Another name for the Oustalet’s chameleon is the Malagasy Giant chameleon. They are one of the largest species of chameleons and live the longest. They can live up to 12 years. The temperature that they need to stay happy and healthy is around 80 degrees Fahrenheit during the day with 70% humidity. Oustalet’s chameleons need larger enclosures than most other chameleon species. Another reason this species is recommended for more advanced keepers is that Oustalet’s can come with a lot of parasites. Veterinary care is required to help get rid of the parasites. Overall, housing an Oustalet’s chameleons can be very expensive and will need an advanced keeper. 

  • Senegal Chameleons


Senegal chameleons have a reputation for being difficult to maintain in captivity. The reason for this is because they are extremely fragile and will become easily stressed over environmental changes. The slightest change in humidity or temperature could cause them to become sick. Senegal chameleons need an advanced keeper who knows how to keep a consistent temperature and humidity level. This species is one of the smaller species too. They will grow between 6-8 inches in length. 

  • Meller’s Chameleons


The Meller’s chameleon is easily one of the most sensitive species of chameleons. They are very sensitive to environmental changes, they need a lot of space to roam, and they have a reputation for being aggressive. There are not very many captive-bred Meller’s and many are caught from the wild. This is incredibly unfortunate and they will come with a lot of health issues. Meller’s have small black spots on their bodies. If the spots are very prominent then that means the chameleon is angry, stressed, or very unhappy. The Meller’s chameleon also needs a large enclosure because they can grow up to two feet long. They need to mist several times a day for at least 20 minutes. A misting and water drip system on a timer should do the trick to keep them hydrated and the humidity levels to 70%. With proper care, the Meller’s chameleon can live up to 12 years. They are extremely difficult to acclimate.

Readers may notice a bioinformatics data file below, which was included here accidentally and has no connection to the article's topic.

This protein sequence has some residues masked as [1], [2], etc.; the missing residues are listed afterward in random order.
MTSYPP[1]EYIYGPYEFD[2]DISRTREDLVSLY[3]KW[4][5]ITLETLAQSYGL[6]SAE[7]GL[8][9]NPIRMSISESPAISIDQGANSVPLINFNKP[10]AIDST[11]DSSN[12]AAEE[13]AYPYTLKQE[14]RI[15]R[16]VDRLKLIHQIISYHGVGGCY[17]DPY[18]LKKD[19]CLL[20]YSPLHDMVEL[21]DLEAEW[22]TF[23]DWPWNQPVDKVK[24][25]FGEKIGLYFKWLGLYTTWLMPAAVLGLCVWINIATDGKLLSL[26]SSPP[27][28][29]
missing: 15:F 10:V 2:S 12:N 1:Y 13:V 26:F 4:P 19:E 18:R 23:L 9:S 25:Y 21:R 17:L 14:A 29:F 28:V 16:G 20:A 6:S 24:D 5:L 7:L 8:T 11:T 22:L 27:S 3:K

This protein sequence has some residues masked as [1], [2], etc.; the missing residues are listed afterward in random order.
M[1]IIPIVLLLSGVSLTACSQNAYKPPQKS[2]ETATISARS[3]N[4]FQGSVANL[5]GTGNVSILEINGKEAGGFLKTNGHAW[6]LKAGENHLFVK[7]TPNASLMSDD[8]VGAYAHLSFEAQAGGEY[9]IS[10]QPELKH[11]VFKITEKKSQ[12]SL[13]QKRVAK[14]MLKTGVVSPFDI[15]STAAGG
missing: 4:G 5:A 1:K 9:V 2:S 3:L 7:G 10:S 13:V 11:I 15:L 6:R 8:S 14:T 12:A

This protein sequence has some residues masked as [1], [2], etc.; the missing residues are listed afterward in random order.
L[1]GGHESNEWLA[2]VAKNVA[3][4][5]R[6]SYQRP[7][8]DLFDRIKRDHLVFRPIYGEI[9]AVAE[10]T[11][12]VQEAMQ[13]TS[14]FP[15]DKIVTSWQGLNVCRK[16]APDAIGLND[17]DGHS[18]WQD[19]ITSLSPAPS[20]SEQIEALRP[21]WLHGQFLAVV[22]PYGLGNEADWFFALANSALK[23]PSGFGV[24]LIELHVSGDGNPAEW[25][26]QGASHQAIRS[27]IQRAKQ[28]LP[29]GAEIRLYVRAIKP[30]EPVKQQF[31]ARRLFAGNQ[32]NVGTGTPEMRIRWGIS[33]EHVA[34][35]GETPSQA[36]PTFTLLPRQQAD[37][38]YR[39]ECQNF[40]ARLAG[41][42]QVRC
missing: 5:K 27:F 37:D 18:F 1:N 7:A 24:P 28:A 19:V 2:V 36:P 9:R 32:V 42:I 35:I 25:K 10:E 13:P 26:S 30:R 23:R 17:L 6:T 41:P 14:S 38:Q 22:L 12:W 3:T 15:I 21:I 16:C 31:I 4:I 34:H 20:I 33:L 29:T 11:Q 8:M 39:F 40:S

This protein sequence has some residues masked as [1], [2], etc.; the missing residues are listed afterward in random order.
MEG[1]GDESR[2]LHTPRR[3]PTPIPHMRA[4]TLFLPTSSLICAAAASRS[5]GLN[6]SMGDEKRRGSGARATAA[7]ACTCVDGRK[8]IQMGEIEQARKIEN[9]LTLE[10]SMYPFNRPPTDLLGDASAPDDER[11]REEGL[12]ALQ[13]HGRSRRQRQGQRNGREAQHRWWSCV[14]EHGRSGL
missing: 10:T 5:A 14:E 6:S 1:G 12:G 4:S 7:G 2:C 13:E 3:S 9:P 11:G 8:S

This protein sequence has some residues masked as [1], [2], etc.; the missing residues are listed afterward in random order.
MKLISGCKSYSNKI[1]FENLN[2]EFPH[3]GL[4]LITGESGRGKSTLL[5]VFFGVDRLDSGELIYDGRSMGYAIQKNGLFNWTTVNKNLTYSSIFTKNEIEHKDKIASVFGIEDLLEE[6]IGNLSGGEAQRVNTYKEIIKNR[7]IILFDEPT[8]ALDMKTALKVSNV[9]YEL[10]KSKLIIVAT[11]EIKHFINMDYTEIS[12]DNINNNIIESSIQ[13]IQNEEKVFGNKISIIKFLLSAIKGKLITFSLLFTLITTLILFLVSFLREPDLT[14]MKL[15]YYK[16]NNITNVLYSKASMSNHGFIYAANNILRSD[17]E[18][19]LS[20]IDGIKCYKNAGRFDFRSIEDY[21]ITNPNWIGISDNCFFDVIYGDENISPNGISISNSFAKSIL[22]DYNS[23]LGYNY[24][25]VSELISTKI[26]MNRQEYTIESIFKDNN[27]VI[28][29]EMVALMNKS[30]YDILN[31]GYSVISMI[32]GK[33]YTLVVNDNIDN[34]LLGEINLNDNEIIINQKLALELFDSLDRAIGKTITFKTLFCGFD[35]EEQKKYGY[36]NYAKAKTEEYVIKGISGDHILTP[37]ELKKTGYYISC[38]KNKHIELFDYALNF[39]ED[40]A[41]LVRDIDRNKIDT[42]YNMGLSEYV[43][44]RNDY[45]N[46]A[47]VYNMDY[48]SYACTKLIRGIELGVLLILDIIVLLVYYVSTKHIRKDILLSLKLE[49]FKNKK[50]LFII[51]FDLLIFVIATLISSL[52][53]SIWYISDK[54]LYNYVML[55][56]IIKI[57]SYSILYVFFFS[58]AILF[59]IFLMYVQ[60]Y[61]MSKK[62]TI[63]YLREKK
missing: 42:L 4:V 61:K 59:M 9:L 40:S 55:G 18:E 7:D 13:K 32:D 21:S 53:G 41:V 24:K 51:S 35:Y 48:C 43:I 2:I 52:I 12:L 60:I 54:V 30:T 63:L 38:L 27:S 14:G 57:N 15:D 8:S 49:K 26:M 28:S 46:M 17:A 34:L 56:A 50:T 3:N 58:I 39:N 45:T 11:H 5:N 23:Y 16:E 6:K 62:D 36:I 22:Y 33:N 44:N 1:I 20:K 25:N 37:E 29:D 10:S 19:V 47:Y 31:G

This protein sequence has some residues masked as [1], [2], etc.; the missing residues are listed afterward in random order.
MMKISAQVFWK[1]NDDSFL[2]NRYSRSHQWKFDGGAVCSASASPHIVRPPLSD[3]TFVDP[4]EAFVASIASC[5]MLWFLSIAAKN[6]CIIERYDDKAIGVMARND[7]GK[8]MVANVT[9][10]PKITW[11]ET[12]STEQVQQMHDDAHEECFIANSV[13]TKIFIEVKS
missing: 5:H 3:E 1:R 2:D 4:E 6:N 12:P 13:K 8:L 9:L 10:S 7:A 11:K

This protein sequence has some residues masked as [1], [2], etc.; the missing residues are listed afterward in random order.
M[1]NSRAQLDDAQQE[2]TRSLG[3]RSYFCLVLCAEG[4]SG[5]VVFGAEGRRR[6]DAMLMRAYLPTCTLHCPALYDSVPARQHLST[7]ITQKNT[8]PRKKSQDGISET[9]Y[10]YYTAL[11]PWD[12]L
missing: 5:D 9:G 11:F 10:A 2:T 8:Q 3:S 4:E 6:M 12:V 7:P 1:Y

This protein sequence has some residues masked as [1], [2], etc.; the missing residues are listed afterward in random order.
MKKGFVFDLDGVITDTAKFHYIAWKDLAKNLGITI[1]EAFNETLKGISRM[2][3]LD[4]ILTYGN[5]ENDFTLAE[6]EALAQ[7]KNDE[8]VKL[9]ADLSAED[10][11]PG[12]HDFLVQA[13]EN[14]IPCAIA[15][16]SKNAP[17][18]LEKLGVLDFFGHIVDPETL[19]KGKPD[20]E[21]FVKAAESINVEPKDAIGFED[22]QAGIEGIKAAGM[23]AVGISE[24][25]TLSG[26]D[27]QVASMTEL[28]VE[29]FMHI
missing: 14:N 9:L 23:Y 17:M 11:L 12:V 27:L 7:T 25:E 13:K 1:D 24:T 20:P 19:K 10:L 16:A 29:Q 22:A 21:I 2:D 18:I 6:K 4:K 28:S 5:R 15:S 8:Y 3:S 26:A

More About Chameleons


Chameleons are very fragile compared to most reptiles. Even the hardy ones are not going to be as hardy as a gecko or bearded dragon. Chameleons need to be with owners who can set up a misting or water drip system, that provides a large enclosure, and can afford any medical expenses that may arise. Some species can come with parasites or other health issues. When going to the pet store or reptile show you need to know the signs of a healthy chameleon. 


  • They need to have strong grips on their branches. 


  • Chameleons should be able to straighten their legs when climbing along with their enclosure. Extremely fragile or bent legs are signs of metabolic bone disease. 


  • Their eyes need to be open most of the day. If they are keeping their eyes shut all the time then they are most likely very ill. 


  • If their eyes are sunken then they are dehydrated. 


  • Vibrant coloration is another sign of a happy chameleon. Sometimes they will be darker in color, but they should not be dull all the time. Chameleon skin will darken to try and retain heat if they are too cold. A chameleon that is cold all the time will lead to stress and other illnesses.


  • Their mouths should look clean and healthy. Any patches or green puss around the mouth is a sign of mouth rot. 


  • Their skin is wound free. 

Wrapping Up


Talking to a reputable breeder will make your life so much easier when deciding which chameleon is great for you. They can become stressed or ill very easily if their living conditions are not appropriate or if they are being handled too much. Once you have a great understanding of what your chameleon needs, you will get to enjoy your chameleon companion for several years. 

Jade Messieh

Proud bearded dragon, tortoise, crested gecko, and green tree python mom. I've always been passionate about animals and hope to help other reptile & amphibian enthusiasts along their journey!